By Alan Hart
For decades, and despite much rhetoric to the contrary, American-led Western policy has been to prefer Arab dictatorship (authoritarianism in various forms) to Arab democracy. This preference was determined by two main assessments.
One was that corrupt and repressive Arab regimes were the best possible guarantee that oil would continue to flow at prices acceptable to the West, and, that there would be almost no limits to the amount of weapons that could be sold to the most wealthy Arab states. (The design, production, testing and selling of weapons is one of the biggest creators of jobs and wealth in America, Britain and some other Western nations. Were it not for Saudi Arabia’s purchases, Britain’s arms manufacturing industry might have gone bust by now).
The other main policy-driving assessment was that only corrupt and repressive Arab regimes could be relied upon to provide the necessary security assistance for identifying, locating, hunting down and liquidating Islamic terrorists. This consideration became the priority after 9/11.
In addition there was great comfort for Western policy makers in their knowledge that a corrupt and repressive Arab Order was not going to fight Israel to liberate Palestine. (As I have noted in previous posts and documented in detail in my book Zionism: The Real Enemy of the Jews, after Israel closed the Palestine file with its victory on the battlefield in 1948, the Arab regimes secretly shared the same hope as the all the major powers and Zionism – that the file would remain closed. There was not supposed to have been a re-generation of Palestinian nationalism).
There was also comfort for Western policy makers in the belief that their relationship with corrupt and repressive Arab regimes would mean that the Western powers would not be seriously challenged on their support for Israel right or wrong. Put another way, Western governments, the one in Washington D.C. especially, knew they would not be required by the Arab regimes to pay a price for doing the bidding of the Zionist lobby and its stooges in Congress and the mainstream media.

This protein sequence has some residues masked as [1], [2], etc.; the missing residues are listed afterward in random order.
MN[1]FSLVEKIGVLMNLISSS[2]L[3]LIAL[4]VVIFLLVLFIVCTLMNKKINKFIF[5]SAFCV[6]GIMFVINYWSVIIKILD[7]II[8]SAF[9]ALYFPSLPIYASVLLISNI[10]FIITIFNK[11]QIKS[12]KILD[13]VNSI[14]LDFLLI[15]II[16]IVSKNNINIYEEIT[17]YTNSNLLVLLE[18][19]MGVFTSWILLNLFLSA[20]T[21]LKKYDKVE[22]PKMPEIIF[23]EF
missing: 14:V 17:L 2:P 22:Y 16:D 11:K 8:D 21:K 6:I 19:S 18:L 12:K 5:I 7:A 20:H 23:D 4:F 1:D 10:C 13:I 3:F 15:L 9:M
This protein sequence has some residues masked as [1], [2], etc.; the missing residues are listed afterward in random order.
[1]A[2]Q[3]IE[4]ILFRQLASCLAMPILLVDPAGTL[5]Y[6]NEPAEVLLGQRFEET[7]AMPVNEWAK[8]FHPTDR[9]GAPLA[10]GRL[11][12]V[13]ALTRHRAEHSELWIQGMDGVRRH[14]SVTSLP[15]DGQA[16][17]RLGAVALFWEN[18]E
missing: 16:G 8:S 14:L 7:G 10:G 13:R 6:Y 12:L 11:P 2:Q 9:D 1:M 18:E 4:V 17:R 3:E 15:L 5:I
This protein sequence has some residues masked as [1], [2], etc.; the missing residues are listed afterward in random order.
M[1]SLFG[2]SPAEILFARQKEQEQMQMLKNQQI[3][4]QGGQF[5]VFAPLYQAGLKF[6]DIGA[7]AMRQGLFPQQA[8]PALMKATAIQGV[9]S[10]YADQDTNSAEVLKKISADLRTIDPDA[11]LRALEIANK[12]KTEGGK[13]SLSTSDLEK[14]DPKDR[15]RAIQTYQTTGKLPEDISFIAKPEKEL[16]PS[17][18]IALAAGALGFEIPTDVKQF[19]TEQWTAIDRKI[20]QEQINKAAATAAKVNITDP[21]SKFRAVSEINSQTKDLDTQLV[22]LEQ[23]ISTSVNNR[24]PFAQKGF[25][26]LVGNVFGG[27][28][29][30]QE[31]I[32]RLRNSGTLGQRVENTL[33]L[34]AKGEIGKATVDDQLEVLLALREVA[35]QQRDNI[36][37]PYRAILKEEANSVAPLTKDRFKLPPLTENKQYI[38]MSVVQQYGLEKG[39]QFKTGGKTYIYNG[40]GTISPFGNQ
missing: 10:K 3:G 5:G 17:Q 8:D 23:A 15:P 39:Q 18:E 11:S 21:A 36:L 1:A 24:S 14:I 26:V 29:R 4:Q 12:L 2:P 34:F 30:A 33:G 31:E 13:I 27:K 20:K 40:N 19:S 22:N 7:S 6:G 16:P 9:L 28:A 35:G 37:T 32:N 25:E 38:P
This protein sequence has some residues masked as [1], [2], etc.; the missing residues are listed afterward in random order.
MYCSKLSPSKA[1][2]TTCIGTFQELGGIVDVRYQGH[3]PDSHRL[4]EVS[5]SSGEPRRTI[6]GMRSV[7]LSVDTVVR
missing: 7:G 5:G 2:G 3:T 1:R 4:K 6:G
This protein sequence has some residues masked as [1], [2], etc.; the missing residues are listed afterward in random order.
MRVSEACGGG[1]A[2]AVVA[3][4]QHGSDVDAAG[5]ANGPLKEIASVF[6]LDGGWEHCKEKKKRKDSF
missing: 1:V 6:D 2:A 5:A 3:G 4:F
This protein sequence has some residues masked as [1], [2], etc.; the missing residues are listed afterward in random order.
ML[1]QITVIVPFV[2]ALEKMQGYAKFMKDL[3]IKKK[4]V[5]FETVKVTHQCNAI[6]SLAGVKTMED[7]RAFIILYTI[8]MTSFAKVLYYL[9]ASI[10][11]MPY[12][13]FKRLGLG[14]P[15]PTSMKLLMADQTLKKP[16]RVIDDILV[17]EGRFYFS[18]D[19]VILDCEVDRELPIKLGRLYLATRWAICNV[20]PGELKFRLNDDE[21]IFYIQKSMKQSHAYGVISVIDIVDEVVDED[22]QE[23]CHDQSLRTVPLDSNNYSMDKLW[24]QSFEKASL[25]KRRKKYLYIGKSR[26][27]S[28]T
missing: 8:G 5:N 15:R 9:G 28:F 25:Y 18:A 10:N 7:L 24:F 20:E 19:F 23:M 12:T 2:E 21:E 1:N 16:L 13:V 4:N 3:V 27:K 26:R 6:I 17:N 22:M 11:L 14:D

No wonder then that while Tunisian-inspired people power was manifesting itself in Egypt, President Obama often seemed unclear about whether he wanted Mubarak to stay or go.
With Mubarak gone – I imagine the generals finally said to him something like, “We’ve either got to shoot our people or insist that you go now” – the first question is this: Will the High Council of Egypt’s armed forces really be prepared to preside over the dismantling of a corrupt and cruel system and give democracy a green light?
The problem for some of Egypt’s top generals is not only letting go of their own grip on the levers of political power. They are also locked into the business and financial corruption Mubarak presided over. I imagine he believed that allowing them to make loads of money would guarantee they would not make trouble for him as he assisted Israel to impose its will on the Palestinians, not least by effectively cancelling the results of the Palestinian elections which gave Hamas victory in the Gaza Strip.
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That said, I am inclined to the view that the High Council will honour its promise to hand over to a civilian government and that we will see something approaching real democracy in Egypt. But what then?
The High Council has said, not surprisingly, that it will respect all of Egypt’s international obligations including the 1979 peace treaty with Israel. (My own view is that this separate peace was a disaster for the whole world. Why? With Egypt out of the military equation, Israel had complete freedom to be even more aggressive in seeking to impose its will on the region, with Lebanon its prime target. At a stroke Sadat’s separate peace with Israel also destroyed the prospects for a comprehensive peace).
Key question: Would a democratically elected civilian government have to be bound by the High Council’s commitment to the peace treaty with Israel?
The answer, surely, has to be “No!” If, for example, the will of the people who elected the new government was for the peace treaty with Israel to be reviewed, the government would have to set a review process in motion.
That would create a very tricky situation for the government with Israel and the U.S. but it could be managed by the government saying that it would submit the treaty to a referendum.
If there was a referendum, much would depend on how the question was framed. If it was a simple “Yes” or “No” to Egypt remaining committed to the peace treaty with Israel, probably an easy majority of Egyptians would vote “No”. But that would not be good politics.
Best politics would be for the government of Egypt to frame the referendum question to give it the authority to say to Israel something like: “We wish to remain committed to our peace treaty with you, but we will be unable to do so without a commitment from you to end your occupation of all Arab land taken in 1967.”
Unless a majority of Israelis are beyond reason, that could be a game changer which would benefit the region and the whole world, not only the Palestinians.